Reviewed by Jeffrey James Swigris, DO, MS
The causes of interstitial lung disease (ILD) fall into four general categories.

The first is autoimmune or connective tissue disease. Some autoimmune diseases that can cause ILD are:

The second category of cause of ILD is exposure to an agent that damages the lungs. For example, ILD can be caused by workplace exposure to inorganic dust — asbestos, silica or hard metal dust. Mold, bacteria or bird proteins are examples of organic dusts that can cause ILD. Smoking can cause ILD. Medications used to treat another condition, such as chemotherapy drugs, gastroesophageal reflux drugs, amiodarone or nitrofurantoin, are examples of drugs that have been linked to ILD.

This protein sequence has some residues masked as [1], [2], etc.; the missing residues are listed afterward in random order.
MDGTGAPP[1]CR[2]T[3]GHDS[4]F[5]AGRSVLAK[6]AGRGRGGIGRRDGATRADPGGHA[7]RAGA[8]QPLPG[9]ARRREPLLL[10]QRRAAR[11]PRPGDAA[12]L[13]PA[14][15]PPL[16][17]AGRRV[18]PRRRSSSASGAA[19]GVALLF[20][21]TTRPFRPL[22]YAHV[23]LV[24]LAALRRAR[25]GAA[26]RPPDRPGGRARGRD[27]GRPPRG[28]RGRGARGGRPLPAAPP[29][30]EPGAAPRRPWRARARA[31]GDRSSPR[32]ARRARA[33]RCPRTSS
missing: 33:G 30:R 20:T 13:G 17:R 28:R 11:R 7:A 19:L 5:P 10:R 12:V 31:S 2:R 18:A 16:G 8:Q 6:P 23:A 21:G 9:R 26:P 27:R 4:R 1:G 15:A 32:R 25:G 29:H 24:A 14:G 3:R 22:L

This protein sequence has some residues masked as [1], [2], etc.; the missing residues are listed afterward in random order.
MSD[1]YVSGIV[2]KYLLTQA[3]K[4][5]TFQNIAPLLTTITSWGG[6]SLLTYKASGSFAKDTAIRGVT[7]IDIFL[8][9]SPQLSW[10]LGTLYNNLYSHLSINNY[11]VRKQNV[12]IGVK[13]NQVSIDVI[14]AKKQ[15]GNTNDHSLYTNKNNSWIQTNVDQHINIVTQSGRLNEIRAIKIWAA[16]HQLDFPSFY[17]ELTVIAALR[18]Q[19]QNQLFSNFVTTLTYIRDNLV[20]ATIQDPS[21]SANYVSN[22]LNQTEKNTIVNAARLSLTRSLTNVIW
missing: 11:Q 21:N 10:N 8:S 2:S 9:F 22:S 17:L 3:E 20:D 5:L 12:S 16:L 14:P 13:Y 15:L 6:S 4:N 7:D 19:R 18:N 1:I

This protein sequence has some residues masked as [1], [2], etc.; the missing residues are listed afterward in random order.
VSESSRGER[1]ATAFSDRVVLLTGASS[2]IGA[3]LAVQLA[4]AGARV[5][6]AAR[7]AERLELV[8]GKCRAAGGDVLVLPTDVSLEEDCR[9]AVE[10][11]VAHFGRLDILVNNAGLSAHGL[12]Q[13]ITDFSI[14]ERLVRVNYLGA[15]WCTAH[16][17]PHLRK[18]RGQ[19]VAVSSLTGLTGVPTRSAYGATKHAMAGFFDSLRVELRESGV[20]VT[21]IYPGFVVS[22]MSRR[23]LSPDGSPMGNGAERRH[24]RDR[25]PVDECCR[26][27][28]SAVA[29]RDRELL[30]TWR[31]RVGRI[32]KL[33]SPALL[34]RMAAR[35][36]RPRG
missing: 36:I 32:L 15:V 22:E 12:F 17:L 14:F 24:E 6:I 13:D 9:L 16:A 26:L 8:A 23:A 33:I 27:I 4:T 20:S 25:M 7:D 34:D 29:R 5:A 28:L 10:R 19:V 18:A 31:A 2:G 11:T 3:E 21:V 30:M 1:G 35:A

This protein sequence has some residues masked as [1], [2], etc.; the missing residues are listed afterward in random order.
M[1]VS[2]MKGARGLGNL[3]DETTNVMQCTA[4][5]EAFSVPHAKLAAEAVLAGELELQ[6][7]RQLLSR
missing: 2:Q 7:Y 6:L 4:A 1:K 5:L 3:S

The third category is related to genetics. Multiple members of one family may develop ILD, and some of these cases have been tracked to a single set of genes. Some inherited diseases are known to cause ILD. Examples include Hermansky-Pudlak syndrome and Tuberous Sclerosis Complex.

The fourth category is called “idiopathic,” meaning the cause is unknown. Some examples of idiopathic ILD include:


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